On most Unix systems, services are started and stopped by the init system. Many Linux distributions use the legacy sysvinit, which almost completely lacks service management functions, so scripts in
/etc/rc.d perform the actual job of starting or killing Apache. These initscripts are written in plain sh and have no other means of tracking the processes they launch – other than by reading its PID from a preset location. (The initscript can know PIDS only of processes it launched directly, but not of children of those processes, nor processes launched the last time the same script was called. This means that the initscript cannot track processes that were programmed to "daemonize" themselves.)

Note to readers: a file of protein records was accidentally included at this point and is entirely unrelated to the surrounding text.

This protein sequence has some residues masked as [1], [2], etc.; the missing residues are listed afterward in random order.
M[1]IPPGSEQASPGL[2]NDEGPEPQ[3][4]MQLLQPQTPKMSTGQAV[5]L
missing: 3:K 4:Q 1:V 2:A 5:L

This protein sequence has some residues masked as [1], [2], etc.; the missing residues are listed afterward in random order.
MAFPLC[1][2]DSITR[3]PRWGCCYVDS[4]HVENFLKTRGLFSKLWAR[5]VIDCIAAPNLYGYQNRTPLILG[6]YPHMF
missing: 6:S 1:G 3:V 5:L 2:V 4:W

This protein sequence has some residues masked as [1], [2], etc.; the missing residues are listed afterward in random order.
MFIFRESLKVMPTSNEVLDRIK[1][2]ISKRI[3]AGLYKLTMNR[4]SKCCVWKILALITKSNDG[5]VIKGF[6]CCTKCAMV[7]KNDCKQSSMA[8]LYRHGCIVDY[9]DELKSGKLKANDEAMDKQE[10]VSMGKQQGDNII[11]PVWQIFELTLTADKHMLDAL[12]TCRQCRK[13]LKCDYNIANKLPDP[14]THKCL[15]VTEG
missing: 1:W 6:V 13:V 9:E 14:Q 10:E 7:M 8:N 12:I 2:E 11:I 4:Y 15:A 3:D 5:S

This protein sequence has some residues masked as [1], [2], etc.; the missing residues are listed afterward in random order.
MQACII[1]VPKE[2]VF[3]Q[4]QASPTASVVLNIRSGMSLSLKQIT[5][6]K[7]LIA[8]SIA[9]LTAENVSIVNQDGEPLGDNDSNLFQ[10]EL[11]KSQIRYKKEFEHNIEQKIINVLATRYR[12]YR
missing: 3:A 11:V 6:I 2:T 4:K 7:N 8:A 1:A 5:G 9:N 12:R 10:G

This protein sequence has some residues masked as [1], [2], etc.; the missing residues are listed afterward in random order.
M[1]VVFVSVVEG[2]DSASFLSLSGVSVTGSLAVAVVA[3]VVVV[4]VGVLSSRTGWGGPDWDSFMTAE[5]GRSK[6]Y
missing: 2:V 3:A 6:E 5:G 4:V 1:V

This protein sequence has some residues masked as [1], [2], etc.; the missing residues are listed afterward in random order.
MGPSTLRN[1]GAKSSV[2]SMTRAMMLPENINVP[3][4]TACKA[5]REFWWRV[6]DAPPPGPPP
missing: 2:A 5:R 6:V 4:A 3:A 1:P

(Yes, a process can be found using
ps -ef, or by examining
/proc directly. However, this is a somewhat unreliable method – there can be several Apache processes running at the same time: for example, mpm-prefork, or multiple independent Apache configurations. Because of this, almost every daemon on Linux will create a "pidfile" in
/var/run, in order for it to be easily stoppable by an initscript. You'll likely have
sshd.pid, and so on.)
Only very recent Linux init systems bother tracking processes: Upstart in Ubuntu has to be told exactly how many forks to expect, while systemd in Fedora uses the kernel cgroups to track processes belonging to a service.